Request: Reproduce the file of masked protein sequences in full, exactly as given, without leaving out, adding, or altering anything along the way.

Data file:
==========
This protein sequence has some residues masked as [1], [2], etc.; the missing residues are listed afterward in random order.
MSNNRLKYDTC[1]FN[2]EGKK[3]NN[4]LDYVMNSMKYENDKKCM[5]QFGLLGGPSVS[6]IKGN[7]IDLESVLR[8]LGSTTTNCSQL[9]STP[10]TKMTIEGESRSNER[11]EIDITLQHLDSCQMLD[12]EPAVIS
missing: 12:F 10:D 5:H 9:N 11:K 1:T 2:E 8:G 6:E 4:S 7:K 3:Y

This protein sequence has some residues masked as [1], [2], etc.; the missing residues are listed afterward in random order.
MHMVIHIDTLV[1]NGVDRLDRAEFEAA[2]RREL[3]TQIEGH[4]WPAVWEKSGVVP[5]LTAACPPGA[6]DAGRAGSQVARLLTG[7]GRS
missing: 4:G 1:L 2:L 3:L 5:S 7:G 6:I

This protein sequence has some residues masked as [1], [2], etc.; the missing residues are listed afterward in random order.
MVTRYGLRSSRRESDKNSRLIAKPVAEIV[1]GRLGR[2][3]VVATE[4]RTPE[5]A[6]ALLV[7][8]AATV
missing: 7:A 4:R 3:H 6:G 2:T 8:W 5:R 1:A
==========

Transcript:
This protein sequence has some residues masked as [1], [2], etc.; the missing residues are listed afterward in random order.
MSNNRLKYDTC[1]FN[2]EGKK[3]NN[4]LDYVMNSMKYENDKKCM[5]QFGLLGGPSVS[6]IKGN[7]IDLESVLR[8]LGSTTTNCSQL[9]STP[10]TKMTIEGESRSNER[11]EIDITLQHLDSCQMLD[12]EPAVIS
missing: 12:F 10:D 5:H 9:N 11:K 1:T 2:E 8:G 6:E 4:S 7:K 3:Y

This protein sequence has some residues masked as [1], [2], etc.; the missing residues are listed afterward in random order.
MHMVIHIDTLV[1]NGVDRLDRAEFEAA[2]RREL[3]TQIEGH[4]WPAVWEKSGVVP[5]LTAACPPGA[6]DAGRAGSQVARLLTG[7]GRS
missing: 4:G 1:L 2:L 3:L 5:S 7:G 6:I

This protein sequence has some residues masked as [1], [2], etc.; the missing residues are listed afterward in random order.
MVTRYGLRSSRRESDKNSRLIAKPVAEIV[1]GRLGR[2][3]VVATE[4]RTPE[5]A[6]ALLV[7][8]AATV
missing: 7:A 4:R 3:H 6:G 2:T 8:W 5:R 1:A